I moved to Austin for its warm nights. Never mind the soul-crushing heat of the day that’s required to make this lovely balmy sundown – it’s worth it.
Humid air just carries sound differently. It gives it a sustaining note. And in the darkness, that sound takes on an even calmer, more sensual quality: A rattling cicada in a blinding afternoon sounds like a metallic air raid, a rising and falling clatter of ball bearings in a tin drum. But by night, it’s a Voodoo priestess feverishly shaking a ring of chicken bones and shells.
A warm Austin night has its own soundtrack. Listen for the sharp, crabby caw of a common nighthawk around dusk as it circles overhead. When you sit on our porch – a grand thing with rocking chairs and a hammock, and arguably our best feature as a couple – listen for the fluting of a screech owl. They live in our neighborhood. We sometimes run silently on the balls of our feet a block or two, trying to catch them out.
It was on a visit in April 2003 that I fell in love with Austin. The heat was not yet oppressive. An old friend had a party at her little house in Clarksville, at which many very people drank beer and painted paper lanterns. The way they glowed, the way that voices carried with the music on the swampy air, it was exactly the Tennessee Williams-like atmosphere a romantic California writer would dream of. Shawled in warmth and color and a fine sheen, you could do anything, be anyone, talk to anyone.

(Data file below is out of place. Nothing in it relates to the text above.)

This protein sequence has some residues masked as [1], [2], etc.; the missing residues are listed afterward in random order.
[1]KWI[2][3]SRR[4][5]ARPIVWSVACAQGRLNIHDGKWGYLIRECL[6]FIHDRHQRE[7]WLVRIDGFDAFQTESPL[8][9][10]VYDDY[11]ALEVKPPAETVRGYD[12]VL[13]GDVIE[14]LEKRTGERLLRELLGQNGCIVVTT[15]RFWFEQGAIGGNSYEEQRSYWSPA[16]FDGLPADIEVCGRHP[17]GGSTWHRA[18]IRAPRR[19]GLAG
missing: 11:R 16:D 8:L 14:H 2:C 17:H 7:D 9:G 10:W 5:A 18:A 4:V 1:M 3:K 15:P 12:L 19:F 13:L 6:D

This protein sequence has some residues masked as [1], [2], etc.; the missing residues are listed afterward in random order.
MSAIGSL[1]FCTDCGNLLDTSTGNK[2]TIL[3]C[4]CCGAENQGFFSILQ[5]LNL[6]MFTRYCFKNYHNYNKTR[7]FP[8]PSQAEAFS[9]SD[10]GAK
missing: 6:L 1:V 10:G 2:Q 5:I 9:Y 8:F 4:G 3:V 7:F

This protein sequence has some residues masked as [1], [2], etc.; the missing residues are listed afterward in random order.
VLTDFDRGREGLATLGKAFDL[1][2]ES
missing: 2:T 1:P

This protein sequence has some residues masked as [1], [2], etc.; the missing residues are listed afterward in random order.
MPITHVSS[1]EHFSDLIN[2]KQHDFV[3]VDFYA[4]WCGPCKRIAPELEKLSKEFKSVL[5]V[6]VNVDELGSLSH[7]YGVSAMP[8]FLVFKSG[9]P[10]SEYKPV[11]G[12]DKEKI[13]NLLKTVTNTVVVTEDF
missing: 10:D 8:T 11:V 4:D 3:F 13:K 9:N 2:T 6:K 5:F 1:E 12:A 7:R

In August 2005, I finally left Orange County and moved into my own little rental house across the street from a small plot of pecans owned by the Elizabeth Ney museum. I took Chloe on a walk to investigate it around 10 or 11 at night. As we neared the creek, a gentle quarterflash appeared. And then another. And another. Sulfuric yellow, flaring up and disappearing like a lit cigar. My first fireflies! (Outside of the Pirates of the Caribbean ride at Disneyland, which is where all my ideas of a southern night came from.) They never get old for me, ever.
Our porch, the hammock, the fireflies, the cranky crow, the cicadas, the chirruping frogs, and the sound of a party nearby.
I will miss warm Austin nights so much, and how they hold you.
2 thoughts on “Fifteen Days. Fifteen Loves.”
our fireflies are green. i’ll save you a seat on our balcony next to a stump-table from the first hurricane.
I love the fireflies, too. It’s like a fairytale you get to see in person.